Aero 101

August 10, 2017

Every triathlete knows how exhausting it feels to ride into a strong headwind. To move forward, you must push through. This takes energy. Days with no wind are rare, yet you’re still wondering how to shave time and save energy.

There’s no mistaking it, the biggest factor stopping you from riding faster is … you. While training will make you more powerful, the best way to ride faster is to ride smarter. Becoming more aerodynamic reduces the amount of wind your body (and bike) must overcome.

 Overcoming drag is the biggest barrier you face when riding, so all the focus in being aerodynamically efficient. It’s about reducing the impact of air on the cyclist who will travel faster, with less effort. And the faster you ride, the more resistance you will face.  Here are some key elements to reduce drag on the bike and ride faster for the same (or less) effort.

 

Work on your position

 While bikes are designed with aerodynamics in mind, human bodies are not aero by default! The positioning of your body on the bike is therefore key. While one objective of the fit is to put the rider in an optimal aerodynamic position, it will also ensure that comfort and power output are optimized. The goal is to get into a comfortable position that cheats the wind without limiting your power output. You should be able to maintain that aero position for two hours or more.

 One common mistake new riders make to get aero is forcing themselves into an extreme position (often too low), then experience discomfort while riding and struggle to generate the same power. A bike fit will highlight all those elements with the three pillars of a fit – aerodynamics, comfort and power.

 You’ll also need to adapt your position over time. Your current bike fit is likely not the first nor the last position you’ll ride in. From the beginning to the end of a season, throughout the years and various life events such as an injury, keeping the same riding position that you used 20 years ago is generally not an option!

 

 Ride a TT bike

 What you’re trying to achieve with a triathlon bike is a reduction in your frontal area. Along with the best aerodynamics possible, triathlon bikes have been steadily improving tube shapes, bars, seat posts and frame geometry along with overall ergonomics. Getting into the right and comfortable position is much simpler to achieve due to multiple adjustments possible with aero pads, extensions, shifters, etc.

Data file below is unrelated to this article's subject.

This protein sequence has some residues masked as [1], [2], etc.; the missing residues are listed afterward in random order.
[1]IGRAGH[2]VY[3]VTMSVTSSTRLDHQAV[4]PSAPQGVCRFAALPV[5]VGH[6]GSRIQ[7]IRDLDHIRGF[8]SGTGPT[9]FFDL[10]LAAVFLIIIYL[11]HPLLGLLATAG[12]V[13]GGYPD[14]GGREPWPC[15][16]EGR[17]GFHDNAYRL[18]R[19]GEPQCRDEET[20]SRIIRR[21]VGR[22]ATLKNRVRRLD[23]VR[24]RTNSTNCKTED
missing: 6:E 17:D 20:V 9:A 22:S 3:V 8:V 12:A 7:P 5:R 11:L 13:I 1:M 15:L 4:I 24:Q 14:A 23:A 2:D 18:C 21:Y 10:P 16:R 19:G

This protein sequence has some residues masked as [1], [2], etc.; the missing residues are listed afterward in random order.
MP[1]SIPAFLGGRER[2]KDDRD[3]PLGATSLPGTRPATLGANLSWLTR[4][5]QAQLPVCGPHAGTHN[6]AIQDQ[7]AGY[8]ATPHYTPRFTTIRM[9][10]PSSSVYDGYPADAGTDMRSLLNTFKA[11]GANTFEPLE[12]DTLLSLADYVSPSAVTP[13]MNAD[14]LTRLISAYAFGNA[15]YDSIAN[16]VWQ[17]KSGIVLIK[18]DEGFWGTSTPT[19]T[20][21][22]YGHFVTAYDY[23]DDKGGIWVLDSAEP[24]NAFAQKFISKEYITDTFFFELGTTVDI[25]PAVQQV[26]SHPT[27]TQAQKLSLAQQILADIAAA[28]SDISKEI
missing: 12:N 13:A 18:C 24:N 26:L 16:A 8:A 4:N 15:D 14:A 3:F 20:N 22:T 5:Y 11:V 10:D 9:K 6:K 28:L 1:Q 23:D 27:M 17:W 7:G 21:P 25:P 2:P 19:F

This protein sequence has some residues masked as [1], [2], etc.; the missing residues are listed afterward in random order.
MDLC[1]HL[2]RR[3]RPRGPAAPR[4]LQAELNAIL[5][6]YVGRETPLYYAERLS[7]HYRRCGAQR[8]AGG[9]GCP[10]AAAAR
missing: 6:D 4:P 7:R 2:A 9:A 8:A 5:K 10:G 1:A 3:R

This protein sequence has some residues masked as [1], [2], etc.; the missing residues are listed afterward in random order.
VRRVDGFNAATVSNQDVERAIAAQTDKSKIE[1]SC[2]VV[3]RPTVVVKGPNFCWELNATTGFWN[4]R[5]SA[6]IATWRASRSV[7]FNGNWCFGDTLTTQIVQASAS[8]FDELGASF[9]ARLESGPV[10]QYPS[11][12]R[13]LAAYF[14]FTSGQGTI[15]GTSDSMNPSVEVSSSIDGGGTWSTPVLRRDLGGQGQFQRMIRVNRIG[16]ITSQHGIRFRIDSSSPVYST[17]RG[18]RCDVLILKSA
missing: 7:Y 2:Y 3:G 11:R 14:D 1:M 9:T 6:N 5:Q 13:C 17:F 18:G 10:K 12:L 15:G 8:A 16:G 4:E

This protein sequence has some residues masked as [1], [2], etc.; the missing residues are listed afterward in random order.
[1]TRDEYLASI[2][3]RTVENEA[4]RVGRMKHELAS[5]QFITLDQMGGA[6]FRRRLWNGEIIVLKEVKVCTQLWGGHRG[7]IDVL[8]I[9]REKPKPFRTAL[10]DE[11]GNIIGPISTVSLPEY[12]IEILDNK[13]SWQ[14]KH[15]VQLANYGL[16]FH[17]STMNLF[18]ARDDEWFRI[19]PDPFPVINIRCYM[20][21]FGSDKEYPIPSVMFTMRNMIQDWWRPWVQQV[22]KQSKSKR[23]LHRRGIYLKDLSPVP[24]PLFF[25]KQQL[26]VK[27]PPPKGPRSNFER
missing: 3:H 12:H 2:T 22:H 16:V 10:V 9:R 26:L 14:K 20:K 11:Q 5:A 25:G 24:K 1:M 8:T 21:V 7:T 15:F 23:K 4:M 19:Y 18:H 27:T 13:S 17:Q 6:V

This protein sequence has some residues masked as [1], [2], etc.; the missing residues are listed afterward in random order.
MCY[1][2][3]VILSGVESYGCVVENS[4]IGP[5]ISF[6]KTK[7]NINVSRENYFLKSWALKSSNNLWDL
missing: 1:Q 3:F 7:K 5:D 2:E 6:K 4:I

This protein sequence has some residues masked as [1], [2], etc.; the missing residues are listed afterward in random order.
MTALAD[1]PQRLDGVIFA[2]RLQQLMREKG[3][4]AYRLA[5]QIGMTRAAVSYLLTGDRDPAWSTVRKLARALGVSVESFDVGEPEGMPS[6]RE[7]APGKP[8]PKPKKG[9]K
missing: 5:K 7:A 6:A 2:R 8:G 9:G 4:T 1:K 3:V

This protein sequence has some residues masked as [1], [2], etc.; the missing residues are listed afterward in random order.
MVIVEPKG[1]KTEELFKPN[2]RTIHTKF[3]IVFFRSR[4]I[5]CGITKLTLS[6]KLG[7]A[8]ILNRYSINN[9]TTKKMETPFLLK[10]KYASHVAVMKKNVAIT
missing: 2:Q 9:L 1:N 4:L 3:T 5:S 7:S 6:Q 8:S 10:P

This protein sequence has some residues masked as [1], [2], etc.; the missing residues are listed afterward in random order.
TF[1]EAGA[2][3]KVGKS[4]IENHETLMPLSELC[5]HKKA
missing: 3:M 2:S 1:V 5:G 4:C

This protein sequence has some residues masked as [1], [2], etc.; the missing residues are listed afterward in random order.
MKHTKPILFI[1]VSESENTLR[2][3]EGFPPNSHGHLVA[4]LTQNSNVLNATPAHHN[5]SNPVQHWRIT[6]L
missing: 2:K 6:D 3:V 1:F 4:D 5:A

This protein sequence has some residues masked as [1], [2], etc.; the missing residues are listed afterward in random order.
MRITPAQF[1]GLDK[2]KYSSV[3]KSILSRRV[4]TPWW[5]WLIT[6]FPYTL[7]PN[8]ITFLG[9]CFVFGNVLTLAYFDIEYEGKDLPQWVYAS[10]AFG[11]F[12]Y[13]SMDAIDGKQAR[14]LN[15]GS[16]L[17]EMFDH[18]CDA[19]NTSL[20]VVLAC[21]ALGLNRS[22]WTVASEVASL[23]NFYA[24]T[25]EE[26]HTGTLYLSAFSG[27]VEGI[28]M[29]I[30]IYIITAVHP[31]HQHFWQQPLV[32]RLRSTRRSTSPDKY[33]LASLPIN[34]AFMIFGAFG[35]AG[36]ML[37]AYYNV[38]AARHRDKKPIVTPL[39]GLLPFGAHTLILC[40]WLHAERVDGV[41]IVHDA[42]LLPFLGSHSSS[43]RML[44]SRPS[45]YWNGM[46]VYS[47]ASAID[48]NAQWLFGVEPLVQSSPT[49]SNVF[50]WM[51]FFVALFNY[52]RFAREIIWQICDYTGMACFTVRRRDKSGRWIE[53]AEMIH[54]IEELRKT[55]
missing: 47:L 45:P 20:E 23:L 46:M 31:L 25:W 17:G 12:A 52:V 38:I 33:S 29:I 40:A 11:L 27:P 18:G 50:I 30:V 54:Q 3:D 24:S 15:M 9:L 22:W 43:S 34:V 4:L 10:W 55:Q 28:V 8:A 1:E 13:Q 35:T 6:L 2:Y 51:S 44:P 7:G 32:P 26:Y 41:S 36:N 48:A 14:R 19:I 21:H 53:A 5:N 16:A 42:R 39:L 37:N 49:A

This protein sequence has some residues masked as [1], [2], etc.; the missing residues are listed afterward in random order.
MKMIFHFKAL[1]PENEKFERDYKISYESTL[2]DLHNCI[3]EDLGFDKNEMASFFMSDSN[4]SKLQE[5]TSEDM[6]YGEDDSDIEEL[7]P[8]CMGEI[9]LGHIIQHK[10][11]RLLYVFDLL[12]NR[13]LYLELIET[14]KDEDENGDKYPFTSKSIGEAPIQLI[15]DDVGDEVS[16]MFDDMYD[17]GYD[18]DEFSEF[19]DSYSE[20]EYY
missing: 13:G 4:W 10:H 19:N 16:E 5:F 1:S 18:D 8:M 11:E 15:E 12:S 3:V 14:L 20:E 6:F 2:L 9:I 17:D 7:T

Integrated cockpits along with profiled tube shapes offer a strong, wind-cheating advantage for the rider. Aero brakes and aero cable routing further minimize drag by hiding the cables from the wind. Triathlon bikes have also been designed for racing efficiency; you do not have to come out of the aero position to shift, drink, or eat while riding.

 

 Ride in clothing that fits

 If you want to cheat the wind, properly fitted clothing will make an appreciable difference. Loose clothing will catch wind like a parachute and will definitely slow you down. Keep it tight! And while not everyone will pull off the skin suit on race day, make sure you think of comfort and fit when shopping for your next race kit. The overall goal is to have a smooth airflow around your body, anything that disrupts that airflow will make you a little slower, and your life a little harder.

 At this point, if you made sure you had a good bike, on which you’re well fitted to train and race on, in fitted clothing … the rest is a matter of how much money you are willing to invest for aero gains. You can add many elements to your aero shopping list: aero helmets, wheels, hydration system (and water bottle positioning), food storage options, good set of tires to lower your rolling resistance, etc! But here’s our last tip for free speed:  work on your flexibility. Flexibility is a key factor for anyone who wants to ride fast. Which means yoga, stretching and more riding!

 

Stephanie Raymond
Argon 18